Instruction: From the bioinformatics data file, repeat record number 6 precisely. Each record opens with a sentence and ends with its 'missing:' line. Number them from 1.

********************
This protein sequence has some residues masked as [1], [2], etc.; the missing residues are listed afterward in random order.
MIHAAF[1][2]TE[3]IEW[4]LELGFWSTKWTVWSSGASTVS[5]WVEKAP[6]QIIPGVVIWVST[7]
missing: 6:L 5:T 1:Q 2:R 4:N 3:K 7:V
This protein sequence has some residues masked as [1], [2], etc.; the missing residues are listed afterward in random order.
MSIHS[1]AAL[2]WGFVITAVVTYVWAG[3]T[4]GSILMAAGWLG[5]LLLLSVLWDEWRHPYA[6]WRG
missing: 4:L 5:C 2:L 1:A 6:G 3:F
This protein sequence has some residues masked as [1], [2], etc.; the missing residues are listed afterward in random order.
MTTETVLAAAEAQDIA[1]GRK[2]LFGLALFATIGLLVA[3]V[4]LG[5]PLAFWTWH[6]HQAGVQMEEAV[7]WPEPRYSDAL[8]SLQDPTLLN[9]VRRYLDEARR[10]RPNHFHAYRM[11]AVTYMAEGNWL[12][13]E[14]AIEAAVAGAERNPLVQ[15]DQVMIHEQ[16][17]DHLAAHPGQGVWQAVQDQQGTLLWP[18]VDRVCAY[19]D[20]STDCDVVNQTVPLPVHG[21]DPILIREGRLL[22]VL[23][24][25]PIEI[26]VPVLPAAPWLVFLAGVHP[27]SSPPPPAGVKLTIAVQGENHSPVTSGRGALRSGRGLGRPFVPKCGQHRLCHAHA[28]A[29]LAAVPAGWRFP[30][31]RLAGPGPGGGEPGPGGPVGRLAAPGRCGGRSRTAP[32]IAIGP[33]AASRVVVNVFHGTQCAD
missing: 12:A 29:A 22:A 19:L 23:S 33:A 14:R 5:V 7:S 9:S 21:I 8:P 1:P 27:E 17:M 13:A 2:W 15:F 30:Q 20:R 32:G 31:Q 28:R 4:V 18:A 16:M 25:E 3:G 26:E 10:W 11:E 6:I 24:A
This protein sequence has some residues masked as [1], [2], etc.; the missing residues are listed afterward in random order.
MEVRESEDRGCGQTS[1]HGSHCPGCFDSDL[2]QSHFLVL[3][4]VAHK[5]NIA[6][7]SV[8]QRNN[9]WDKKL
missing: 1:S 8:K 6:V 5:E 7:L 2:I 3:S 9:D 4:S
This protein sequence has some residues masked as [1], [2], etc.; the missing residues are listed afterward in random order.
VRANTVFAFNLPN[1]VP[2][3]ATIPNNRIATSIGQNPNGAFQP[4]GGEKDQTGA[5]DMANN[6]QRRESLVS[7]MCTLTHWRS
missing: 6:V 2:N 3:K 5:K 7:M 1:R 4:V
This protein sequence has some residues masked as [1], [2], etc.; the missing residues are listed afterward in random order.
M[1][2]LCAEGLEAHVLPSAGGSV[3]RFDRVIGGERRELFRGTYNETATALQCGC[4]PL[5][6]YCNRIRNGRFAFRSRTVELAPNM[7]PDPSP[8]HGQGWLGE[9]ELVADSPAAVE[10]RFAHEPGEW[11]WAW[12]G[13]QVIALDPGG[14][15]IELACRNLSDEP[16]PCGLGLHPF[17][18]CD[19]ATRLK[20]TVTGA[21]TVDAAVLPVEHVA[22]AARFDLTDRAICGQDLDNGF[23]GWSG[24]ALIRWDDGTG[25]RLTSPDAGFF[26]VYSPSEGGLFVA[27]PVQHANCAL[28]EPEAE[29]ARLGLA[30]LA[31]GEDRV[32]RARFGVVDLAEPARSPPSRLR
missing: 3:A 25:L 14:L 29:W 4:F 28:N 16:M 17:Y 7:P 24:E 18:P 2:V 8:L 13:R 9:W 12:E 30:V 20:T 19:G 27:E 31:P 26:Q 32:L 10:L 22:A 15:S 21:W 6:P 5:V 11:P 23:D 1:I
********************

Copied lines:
This protein sequence has some residues masked as [1], [2], etc.; the missing residues are listed afterward in random order.
M[1][2]LCAEGLEAHVLPSAGGSV[3]RFDRVIGGERRELFRGTYNETATALQCGC[4]PL[5][6]YCNRIRNGRFAFRSRTVELAPNM[7]PDPSP[8]HGQGWLGE[9]ELVADSPAAVE[10]RFAHEPGEW[11]WAW[12]G[13]QVIALDPGG[14][15]IELACRNLSDEP[16]PCGLGLHPF[17][18]CD[19]ATRLK[20]TVTGA[21]TVDAAVLPVEHVA[22]AARFDLTDRAICGQDLDNGF[23]GWSG[24]ALIRWDDGTG[25]RLTSPDAGFF[26]VYSPSEGGLFVA[27]PVQHANCAL[28]EPEAE[29]ARLGLA[30]LA[31]GEDRV[32]RARFGVVDLAEPARSPPSRLR
missing: 3:A 25:L 14:L 29:W 4:F 28:N 16:M 17:Y 7:P 24:E 18:P 2:V 8:L 13:R 9:W 12:E 30:V 20:T 19:G 27:E 31:P 26:Q 32:L 10:L 22:A 15:S 21:W 6:P 5:V 11:P 23:D 1:I